Here’s an email we received recently:
After undergrad, I worked for a couple of years before deciding that I wanted to go back to school to get my MBA. After doing a lot of research, I realized that the cost of going back full-time could be as much as $150,000 for two years. Many of the best business schools also offered part-time MBA programs with classes in the evenings or on the weekends. I made the decision to enroll in a program which allowed me to continue working while getting my MBA. I talked to my company about getting them to sponsor me and they agreed to pay 50%. Many companies will pay for your MBA if you agree to keep working for a period of two years after you graduate. Getting my MBA while working was a great idea because I was able to apply what I learned in the classroom at my job. After graduating, I had no loans whereas many of my friends who enrolled in full-time programs had as much as $100,000 or more in loans. I also had two additional years of work experience whereas they had to find jobs and go through the recruiting and interview process all over again. Looking back, it was a great investment and I would highly recommend it for those who want to graduate without the burden of excessive student loans.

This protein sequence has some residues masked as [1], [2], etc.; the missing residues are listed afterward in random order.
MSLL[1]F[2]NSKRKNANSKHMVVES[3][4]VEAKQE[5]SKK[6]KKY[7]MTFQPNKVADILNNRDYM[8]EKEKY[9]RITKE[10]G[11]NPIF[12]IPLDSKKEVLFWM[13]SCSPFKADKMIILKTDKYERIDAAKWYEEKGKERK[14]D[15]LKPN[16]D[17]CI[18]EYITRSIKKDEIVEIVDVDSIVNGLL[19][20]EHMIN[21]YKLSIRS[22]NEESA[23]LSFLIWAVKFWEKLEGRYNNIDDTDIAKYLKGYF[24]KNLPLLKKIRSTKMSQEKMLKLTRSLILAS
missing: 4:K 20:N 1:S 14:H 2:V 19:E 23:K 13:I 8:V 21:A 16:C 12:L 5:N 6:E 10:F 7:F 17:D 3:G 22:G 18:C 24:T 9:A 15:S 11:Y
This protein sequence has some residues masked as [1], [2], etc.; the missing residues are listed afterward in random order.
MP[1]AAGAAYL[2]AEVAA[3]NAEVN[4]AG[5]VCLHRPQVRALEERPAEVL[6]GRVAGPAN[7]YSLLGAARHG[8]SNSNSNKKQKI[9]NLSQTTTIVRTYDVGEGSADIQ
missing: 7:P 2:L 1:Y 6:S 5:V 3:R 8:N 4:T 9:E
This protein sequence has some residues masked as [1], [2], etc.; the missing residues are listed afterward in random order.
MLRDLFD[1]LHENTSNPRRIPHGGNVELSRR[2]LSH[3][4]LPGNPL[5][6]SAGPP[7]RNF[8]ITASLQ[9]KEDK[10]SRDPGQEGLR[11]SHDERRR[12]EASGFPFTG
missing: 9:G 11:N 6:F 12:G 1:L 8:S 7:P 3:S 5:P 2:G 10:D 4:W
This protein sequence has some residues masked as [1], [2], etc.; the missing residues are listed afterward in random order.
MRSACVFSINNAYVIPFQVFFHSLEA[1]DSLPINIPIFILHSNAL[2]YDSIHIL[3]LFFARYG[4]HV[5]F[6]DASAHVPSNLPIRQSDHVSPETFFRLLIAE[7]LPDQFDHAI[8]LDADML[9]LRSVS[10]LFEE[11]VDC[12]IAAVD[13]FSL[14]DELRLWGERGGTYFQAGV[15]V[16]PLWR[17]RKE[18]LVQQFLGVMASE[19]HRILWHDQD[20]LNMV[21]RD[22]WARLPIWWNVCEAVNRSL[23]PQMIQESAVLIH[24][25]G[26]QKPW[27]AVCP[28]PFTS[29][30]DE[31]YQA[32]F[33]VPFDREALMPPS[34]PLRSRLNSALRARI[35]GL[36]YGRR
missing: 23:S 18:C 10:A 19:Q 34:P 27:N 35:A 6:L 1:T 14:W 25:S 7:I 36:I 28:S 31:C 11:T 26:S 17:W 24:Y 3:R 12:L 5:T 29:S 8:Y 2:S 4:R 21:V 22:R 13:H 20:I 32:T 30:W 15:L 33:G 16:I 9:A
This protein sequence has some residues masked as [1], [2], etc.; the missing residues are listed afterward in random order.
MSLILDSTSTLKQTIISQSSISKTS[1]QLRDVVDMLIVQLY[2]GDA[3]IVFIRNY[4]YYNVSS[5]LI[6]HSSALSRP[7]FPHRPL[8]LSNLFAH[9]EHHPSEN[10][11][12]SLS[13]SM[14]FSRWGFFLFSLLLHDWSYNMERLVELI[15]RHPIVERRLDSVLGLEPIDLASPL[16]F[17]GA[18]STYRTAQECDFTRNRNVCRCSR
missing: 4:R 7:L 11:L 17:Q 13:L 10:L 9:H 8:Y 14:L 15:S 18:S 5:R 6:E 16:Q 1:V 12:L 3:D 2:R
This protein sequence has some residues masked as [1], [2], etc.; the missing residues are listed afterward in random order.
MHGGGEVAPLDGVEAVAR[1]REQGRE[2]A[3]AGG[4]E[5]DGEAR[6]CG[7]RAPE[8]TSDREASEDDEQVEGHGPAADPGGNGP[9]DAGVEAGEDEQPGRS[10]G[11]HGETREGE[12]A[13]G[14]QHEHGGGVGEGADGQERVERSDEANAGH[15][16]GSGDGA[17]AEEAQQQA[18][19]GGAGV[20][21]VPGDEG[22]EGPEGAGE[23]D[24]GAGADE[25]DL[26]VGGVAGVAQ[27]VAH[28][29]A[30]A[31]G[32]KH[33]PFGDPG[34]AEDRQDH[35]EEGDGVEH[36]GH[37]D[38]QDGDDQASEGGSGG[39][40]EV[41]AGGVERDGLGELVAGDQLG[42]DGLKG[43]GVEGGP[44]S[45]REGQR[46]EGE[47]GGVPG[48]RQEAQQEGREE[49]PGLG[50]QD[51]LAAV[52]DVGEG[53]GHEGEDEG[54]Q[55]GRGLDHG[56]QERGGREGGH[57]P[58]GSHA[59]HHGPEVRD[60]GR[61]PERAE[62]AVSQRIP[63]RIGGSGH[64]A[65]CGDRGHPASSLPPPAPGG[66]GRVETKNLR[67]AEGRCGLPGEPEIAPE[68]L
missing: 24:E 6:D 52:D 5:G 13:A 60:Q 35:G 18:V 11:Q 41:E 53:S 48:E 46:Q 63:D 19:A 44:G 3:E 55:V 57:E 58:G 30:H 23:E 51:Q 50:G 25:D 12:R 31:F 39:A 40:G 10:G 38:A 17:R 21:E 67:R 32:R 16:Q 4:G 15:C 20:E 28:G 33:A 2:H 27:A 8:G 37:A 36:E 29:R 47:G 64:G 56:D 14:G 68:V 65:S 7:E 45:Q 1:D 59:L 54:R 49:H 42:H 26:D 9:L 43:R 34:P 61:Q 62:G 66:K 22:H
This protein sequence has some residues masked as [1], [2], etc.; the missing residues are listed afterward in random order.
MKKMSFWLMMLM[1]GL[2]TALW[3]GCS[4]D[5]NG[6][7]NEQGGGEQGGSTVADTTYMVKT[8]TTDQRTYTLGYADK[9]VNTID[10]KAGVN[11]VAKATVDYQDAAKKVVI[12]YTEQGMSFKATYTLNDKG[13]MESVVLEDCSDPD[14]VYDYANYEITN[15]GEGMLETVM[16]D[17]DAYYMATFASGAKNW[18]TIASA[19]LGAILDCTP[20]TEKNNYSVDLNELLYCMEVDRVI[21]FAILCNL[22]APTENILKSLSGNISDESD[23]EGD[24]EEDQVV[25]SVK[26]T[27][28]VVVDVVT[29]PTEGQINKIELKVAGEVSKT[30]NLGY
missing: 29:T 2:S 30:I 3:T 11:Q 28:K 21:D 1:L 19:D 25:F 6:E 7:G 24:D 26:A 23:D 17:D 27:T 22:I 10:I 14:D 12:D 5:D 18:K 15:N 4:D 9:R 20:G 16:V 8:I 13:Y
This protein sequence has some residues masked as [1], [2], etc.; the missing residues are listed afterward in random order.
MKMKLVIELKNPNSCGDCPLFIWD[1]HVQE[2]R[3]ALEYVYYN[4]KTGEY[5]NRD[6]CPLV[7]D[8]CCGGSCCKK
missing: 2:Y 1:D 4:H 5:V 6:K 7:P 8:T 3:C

The person who sent this to us did their MBA at Yale. Here’s a few things to note from how this worked:
-After having already invested in an undergraduate degree, this person got a return on that investment by seeking employment. This allows one to not just get experience, but set aside savings to put toward continuing education later.
-This person focused on the ‘big win’ which was exchanging 2 years of promising to stay with their current company for sponsoring half the education costs.
-If we assume that half the tuition was $75,000 [based on the numbers in the email], then it means this person had 2-3 years to save money, and also seek scholarships. With focus and dedication, this is actually very reasonable (with emphasis being on focus).
-Most companies will reimburse some portion of your education costs. This is an easy way to get a head start. Yes, it means not doing grad school immediately after graduating, but (as this email shows) plenty of people are able to be quite successful going this route.
-If this person had opted to take a loan and do it right out of grad school, they would have started their career with $100,000 burden hanging on their heads. Imagine trying to get married and start a family with that type of a debt.
Check out our free ebook, A Practical Guide to Debt and Personal Finance for Muslims, for a fresh look at how we view student loans in the Muslim community – enter your email below to get a copy.